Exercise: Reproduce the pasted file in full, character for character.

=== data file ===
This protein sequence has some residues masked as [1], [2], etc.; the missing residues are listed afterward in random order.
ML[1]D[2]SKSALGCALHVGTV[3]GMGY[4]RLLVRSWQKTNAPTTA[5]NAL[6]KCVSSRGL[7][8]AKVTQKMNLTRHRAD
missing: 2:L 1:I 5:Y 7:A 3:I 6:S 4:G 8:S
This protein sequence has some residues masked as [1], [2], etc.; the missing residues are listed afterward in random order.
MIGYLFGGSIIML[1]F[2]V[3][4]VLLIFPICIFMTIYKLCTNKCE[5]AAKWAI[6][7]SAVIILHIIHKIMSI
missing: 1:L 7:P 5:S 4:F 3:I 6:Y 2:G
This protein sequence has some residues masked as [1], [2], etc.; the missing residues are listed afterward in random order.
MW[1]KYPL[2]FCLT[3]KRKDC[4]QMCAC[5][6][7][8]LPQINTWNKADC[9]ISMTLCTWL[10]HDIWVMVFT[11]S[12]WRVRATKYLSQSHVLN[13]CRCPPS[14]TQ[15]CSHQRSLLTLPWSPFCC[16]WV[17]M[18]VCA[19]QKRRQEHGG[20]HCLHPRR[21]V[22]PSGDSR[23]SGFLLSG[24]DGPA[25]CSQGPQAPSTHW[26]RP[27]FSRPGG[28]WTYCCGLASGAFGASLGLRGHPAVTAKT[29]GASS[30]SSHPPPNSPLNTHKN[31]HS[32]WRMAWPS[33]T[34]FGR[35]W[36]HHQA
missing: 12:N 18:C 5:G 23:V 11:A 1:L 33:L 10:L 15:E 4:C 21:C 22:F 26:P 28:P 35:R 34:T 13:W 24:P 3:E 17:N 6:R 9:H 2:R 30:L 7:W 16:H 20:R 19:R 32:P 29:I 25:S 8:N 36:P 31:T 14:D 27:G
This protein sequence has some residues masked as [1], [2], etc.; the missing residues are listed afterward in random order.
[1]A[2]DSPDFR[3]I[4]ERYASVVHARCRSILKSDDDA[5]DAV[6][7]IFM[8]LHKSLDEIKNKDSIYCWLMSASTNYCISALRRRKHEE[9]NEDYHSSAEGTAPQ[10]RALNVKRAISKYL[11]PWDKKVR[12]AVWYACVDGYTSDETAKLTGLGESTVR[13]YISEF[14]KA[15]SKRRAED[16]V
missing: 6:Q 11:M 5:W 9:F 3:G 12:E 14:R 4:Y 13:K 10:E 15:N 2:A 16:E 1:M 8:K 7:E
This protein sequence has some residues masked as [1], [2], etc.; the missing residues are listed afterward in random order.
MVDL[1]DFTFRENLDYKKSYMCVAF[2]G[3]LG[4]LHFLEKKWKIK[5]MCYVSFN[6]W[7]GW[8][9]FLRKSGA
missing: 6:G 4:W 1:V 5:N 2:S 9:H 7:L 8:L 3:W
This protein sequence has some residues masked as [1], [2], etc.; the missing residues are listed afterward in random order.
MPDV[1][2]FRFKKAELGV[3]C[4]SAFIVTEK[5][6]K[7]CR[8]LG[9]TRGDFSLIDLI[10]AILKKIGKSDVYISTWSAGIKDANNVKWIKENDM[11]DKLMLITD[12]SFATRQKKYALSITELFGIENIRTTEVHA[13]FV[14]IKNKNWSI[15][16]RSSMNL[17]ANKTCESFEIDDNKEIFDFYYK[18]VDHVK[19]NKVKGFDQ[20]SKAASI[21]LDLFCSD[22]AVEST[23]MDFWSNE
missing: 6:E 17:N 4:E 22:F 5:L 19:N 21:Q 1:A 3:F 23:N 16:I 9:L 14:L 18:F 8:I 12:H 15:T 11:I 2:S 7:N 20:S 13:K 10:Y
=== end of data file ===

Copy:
This protein sequence has some residues masked as [1], [2], etc.; the missing residues are listed afterward in random order.
ML[1]D[2]SKSALGCALHVGTV[3]GMGY[4]RLLVRSWQKTNAPTTA[5]NAL[6]KCVSSRGL[7][8]AKVTQKMNLTRHRAD
missing: 2:L 1:I 5:Y 7:A 3:I 6:S 4:G 8:S
This protein sequence has some residues masked as [1], [2], etc.; the missing residues are listed afterward in random order.
MIGYLFGGSIIML[1]F[2]V[3][4]VLLIFPICIFMTIYKLCTNKCE[5]AAKWAI[6][7]SAVIILHIIHKIMSI
missing: 1:L 7:P 5:S 4:F 3:I 6:Y 2:G
This protein sequence has some residues masked as [1], [2], etc.; the missing residues are listed afterward in random order.
MW[1]KYPL[2]FCLT[3]KRKDC[4]QMCAC[5][6][7][8]LPQINTWNKADC[9]ISMTLCTWL[10]HDIWVMVFT[11]S[12]WRVRATKYLSQSHVLN[13]CRCPPS[14]TQ[15]CSHQRSLLTLPWSPFCC[16]WV[17]M[18]VCA[19]QKRRQEHGG[20]HCLHPRR[21]V[22]PSGDSR[23]SGFLLSG[24]DGPA[25]CSQGPQAPSTHW[26]RP[27]FSRPGG[28]WTYCCGLASGAFGASLGLRGHPAVTAKT[29]GASS[30]SSHPPPNSPLNTHKN[31]HS[32]WRMAWPS[33]T[34]FGR[35]W[36]HHQA
missing: 12:N 18:C 5:G 23:V 11:A 1:L 33:L 10:L 15:E 4:C 21:C 22:F 26:P 28:P 35:R 34:T 13:W 24:P 3:E 17:N 6:R 9:H 2:R 30:L 7:W 16:H 20:R 19:R 32:P 29:I 25:S 8:N 36:P 31:T 14:D 27:G
This protein sequence has some residues masked as [1], [2], etc.; the missing residues are listed afterward in random order.
[1]A[2]DSPDFR[3]I[4]ERYASVVHARCRSILKSDDDA[5]DAV[6][7]IFM[8]LHKSLDEIKNKDSIYCWLMSASTNYCISALRRRKHEE[9]NEDYHSSAEGTAPQ[10]RALNVKRAISKYL[11]PWDKKVR[12]AVWYACVDGYTSDETAKLTGLGESTVR[13]YISEF[14]KA[15]SKRRAED[16]V
missing: 6:Q 11:M 5:W 9:F 3:G 12:E 14:R 4:Y 13:K 10:E 15:N 2:A 16:E 1:M 8:K 7:E
This protein sequence has some residues masked as [1], [2], etc.; the missing residues are listed afterward in random order.
MVDL[1]DFTFRENLDYKKSYMCVAF[2]G[3]LG[4]LHFLEKKWKIK[5]MCYVSFN[6]W[7]GW[8][9]FLRKSGA
missing: 6:G 4:W 1:V 5:N 2:S 9:H 7:L 8:L 3:W
This protein sequence has some residues masked as [1], [2], etc.; the missing residues are listed afterward in random order.
MPDV[1][2]FRFKKAELGV[3]C[4]SAFIVTEK[5][6]K[7]CR[8]LG[9]TRGDFSLIDLI[10]AILKKIGKSDVYISTWSAGIKDANNVKWIKENDM[11]DKLMLITD[12]SFATRQKKYALSITELFGIENIRTTEVHA[13]FV[14]IKNKNWSI[15][16]RSSMNL[17]ANKTCESFEIDDNKEIFDFYYK[18]VDHVK[19]NKVKGFDQ[20]SKAASI[21]LDLFCSD[22]AVEST[23]MDFWSNE
missing: 6:E 17:N 4:E 22:F 5:L 19:N 21:Q 1:A 3:F 23:N 16:I 9:L 14:L 18:F 8:I 12:H 15:T 11:I 2:S 7:N 20:S 13:K 10:Y